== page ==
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GDP: There Are Positives Moving Forward

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The most recent GDP estimate for the 4th quarter of 2015 came in at 0.7%, a tenth weaker than the 0.8% expected. If you missed the full report or would like to dig into the details, endless data is available at Bureau of Economic Analysis.

Fixed Income Academy’s Chief Economist, David Horner, Ph.D., believes the components suggest that although growth will remain subdued, it is likely to increase gradually as 2016 progresses. On balance, he expects growth in the first quarter to be near 1.5% and expects it to revert to the 2 percent area for the remaining three quarters, while the risk in the second quarter is a bit to the downside; the risk to the second half is a bit to the upside.

Because we encourage Academy students and fixed income professionals to understand the inputs behind any forecast to form their own opinions, David also points out the factors to watch in the near term. We feel reviewing the positive and negative inputs to GDP would help anyone interested in bonds, given its strong correlation between the economic recovery, inflation and interest rates.

The positives going forward are:
 

  • Inventory reductions subtracted 0.45 percentage points from growth following a 0.71% reduction in the third quarter. Inventory levels appear to be well contained and should not be a drag in 2016. 
  • Although the consumer contributed less growth, 1.46 percentage points in the fourth quarter than in the third, 2.04 and second, 2.42 quarters, household balance sheets appear in good shape with employment gains continuing and lower gas prices increasing real purchasing power. Thus, I expect the growth contribution in the first half to be above the fourth quarter and contribute 2 percentage points to growth.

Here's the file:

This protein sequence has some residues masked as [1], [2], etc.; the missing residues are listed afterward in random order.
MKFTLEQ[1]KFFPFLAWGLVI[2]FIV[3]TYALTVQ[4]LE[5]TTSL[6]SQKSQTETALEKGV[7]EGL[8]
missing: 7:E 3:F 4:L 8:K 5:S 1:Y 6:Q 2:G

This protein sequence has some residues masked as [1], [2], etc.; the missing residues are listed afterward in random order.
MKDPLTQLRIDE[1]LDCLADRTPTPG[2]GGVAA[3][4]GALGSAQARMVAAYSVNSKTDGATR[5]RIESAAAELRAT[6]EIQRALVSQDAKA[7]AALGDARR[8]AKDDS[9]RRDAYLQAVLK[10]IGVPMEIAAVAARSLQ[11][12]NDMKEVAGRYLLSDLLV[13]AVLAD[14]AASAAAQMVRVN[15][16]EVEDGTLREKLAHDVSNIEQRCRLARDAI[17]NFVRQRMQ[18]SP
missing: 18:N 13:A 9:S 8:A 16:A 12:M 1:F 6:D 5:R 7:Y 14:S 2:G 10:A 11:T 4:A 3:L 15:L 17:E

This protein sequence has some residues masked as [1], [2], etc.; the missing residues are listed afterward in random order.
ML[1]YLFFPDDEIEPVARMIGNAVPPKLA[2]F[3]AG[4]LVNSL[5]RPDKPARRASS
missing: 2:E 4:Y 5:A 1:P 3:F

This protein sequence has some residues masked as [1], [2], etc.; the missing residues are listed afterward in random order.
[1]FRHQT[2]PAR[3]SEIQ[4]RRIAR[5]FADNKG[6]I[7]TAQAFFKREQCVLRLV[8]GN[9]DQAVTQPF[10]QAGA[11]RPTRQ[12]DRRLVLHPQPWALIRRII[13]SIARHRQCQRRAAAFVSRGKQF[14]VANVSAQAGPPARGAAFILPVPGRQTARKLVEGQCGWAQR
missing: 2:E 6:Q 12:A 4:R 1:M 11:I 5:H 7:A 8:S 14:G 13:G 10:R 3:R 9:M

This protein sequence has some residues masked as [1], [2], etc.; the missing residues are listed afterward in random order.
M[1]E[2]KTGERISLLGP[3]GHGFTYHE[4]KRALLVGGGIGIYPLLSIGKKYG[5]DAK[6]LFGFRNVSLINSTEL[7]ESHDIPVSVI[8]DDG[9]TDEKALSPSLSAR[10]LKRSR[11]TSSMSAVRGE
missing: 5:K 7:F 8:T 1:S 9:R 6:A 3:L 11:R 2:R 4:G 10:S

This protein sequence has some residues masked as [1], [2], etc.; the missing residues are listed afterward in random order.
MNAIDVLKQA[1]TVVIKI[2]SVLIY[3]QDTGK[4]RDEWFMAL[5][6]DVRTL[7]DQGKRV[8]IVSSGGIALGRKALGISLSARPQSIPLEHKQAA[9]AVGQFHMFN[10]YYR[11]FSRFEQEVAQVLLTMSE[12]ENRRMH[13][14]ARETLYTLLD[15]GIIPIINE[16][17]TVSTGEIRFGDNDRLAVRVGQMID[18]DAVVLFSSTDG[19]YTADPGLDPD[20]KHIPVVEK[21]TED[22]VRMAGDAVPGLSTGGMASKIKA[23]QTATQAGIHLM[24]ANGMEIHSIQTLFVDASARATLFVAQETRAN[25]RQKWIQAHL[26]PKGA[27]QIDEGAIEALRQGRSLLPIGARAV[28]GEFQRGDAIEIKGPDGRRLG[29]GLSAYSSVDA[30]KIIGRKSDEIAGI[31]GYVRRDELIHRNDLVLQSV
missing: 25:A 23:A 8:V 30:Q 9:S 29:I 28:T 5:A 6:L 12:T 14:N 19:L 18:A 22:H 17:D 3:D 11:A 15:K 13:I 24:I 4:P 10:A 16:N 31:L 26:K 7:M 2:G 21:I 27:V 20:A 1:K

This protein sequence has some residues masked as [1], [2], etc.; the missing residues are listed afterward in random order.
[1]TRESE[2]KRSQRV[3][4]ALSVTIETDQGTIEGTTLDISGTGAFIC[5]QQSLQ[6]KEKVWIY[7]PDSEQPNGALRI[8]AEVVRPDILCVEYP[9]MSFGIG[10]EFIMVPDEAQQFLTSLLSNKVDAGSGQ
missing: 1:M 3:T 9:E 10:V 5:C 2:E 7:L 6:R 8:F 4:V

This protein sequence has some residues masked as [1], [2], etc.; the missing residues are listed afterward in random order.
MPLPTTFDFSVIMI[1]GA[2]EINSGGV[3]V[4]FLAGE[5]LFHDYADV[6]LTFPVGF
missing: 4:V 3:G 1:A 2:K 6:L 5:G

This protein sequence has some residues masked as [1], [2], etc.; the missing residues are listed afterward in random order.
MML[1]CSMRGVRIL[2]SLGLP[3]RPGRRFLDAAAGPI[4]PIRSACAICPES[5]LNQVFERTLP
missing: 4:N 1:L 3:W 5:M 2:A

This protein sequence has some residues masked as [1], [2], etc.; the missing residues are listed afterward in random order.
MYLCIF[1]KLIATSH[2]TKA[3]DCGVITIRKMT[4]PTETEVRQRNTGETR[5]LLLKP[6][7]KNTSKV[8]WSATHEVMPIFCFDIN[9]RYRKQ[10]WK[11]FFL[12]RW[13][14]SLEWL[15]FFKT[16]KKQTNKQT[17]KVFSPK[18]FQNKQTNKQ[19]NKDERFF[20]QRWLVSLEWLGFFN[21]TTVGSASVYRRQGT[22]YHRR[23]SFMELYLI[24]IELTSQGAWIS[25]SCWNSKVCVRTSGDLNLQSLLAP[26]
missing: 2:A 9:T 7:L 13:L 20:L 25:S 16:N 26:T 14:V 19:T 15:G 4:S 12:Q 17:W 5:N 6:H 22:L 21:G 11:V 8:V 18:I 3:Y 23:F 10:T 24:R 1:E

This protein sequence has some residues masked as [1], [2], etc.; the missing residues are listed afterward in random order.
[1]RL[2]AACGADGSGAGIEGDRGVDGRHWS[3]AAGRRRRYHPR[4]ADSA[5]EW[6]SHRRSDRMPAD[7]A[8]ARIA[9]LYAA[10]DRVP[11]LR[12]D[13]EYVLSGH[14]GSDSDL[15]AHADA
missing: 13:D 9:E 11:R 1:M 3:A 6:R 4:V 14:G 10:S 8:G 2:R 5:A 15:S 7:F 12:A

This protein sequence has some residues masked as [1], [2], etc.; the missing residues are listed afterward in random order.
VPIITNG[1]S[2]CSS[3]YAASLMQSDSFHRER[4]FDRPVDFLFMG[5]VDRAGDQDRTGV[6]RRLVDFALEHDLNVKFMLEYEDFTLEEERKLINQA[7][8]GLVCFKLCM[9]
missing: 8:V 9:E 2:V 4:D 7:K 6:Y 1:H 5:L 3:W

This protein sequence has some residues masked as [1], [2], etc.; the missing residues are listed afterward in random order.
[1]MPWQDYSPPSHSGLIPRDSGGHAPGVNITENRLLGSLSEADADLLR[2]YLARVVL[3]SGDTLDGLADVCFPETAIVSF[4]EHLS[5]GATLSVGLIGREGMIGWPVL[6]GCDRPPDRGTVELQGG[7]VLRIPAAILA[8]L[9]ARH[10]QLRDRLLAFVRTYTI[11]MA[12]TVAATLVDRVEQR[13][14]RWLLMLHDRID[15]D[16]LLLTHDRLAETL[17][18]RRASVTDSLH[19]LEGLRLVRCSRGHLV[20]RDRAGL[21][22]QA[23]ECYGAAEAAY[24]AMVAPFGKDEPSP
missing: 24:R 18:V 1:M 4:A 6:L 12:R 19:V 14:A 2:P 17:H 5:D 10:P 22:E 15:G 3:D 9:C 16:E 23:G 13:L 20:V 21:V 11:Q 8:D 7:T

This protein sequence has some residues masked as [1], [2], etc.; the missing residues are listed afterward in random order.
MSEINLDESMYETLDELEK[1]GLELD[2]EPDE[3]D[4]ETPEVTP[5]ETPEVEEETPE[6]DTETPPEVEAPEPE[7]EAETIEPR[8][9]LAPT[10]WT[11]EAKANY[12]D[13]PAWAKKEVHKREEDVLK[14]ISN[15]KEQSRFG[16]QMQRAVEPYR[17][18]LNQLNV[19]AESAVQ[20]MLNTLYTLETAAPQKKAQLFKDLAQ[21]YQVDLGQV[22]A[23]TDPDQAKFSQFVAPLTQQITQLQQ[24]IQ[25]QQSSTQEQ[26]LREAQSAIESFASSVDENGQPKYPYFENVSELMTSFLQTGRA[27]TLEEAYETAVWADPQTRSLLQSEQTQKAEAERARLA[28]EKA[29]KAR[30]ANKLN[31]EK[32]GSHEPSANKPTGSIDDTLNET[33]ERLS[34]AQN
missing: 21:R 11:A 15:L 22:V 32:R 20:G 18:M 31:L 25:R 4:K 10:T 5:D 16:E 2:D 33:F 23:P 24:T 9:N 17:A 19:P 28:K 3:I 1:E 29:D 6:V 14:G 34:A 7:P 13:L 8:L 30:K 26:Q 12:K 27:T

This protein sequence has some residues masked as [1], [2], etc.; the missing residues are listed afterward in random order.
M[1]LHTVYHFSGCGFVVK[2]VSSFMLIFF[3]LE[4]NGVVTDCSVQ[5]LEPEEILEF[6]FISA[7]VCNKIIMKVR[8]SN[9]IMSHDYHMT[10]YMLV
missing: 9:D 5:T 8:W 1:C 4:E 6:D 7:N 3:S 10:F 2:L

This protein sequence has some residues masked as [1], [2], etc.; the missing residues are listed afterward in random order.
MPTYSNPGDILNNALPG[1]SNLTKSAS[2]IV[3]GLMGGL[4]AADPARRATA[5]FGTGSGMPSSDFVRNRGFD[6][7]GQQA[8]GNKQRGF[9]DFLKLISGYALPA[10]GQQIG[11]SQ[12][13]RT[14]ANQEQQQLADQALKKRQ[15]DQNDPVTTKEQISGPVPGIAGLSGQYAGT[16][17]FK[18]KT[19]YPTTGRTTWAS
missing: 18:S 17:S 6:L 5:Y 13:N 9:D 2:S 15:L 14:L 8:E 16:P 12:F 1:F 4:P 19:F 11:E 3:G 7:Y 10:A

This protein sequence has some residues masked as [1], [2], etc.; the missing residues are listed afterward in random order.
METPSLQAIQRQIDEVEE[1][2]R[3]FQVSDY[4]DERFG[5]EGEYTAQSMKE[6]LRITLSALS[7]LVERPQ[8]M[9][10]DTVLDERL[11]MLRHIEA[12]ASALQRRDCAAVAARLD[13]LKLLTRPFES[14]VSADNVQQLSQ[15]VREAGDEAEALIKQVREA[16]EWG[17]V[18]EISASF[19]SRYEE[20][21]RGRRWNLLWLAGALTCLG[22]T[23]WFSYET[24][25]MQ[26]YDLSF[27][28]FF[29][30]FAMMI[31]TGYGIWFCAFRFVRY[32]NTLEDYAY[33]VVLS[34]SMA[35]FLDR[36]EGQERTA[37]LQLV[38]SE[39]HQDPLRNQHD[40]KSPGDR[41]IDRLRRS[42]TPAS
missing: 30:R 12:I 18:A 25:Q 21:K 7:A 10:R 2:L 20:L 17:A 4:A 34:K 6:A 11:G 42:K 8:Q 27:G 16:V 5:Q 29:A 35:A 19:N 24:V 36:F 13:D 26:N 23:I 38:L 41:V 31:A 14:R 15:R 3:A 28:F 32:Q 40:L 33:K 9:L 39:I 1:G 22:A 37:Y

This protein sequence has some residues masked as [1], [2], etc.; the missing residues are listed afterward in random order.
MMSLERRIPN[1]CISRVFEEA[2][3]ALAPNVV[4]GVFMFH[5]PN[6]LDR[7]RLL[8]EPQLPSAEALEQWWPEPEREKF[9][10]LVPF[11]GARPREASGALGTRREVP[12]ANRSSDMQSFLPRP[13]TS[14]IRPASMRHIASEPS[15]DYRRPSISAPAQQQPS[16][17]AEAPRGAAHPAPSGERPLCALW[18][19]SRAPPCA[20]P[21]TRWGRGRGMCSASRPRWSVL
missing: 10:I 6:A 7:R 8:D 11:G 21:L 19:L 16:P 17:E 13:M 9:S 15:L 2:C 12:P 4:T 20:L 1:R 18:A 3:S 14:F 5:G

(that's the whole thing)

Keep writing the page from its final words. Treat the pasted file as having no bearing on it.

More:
• Residential housing will likely contribute a quarter point to growth, and
  • Because fiscal policy is looser, the Federal government will likely contribute at least a quarter point to growth.
     

However, there are weaknesses:
 

  • Investment spending, which subtracted 0.24 percentage points from growth in the fourth quarter, will probably be negative in the first quarter. Investment in energy and mining will continue to erode.
  • The strong dollar and slow overseas growth will continue to undermine net exports. However, I expect aggressive monetary policies from our trading partners will gradually limit the downside as the year progresses. Moreover, I do not look for the dollar to strengthen as fast as it did in 2014 and 2015. Nevertheless the lagged effect of the strong dollar will probably subtract a quarter to as much as a half a percentage point to growth in the first half.
     

Of course, when forecasting economic recoveries, it is always critical to keep an eye on employment. Rising employment has underpinned moderate growth since the 2008-2009 financial crisis and subsequent recession. David also expects continued employment gains, but at a somewhat lower level than the 200,000 plus average of the past several years. Although employment gains fuel growth, actual jobs are a bit of a lagging indicator of growth and the recent growth slowdown will likely cut into the number of new jobs for several months.

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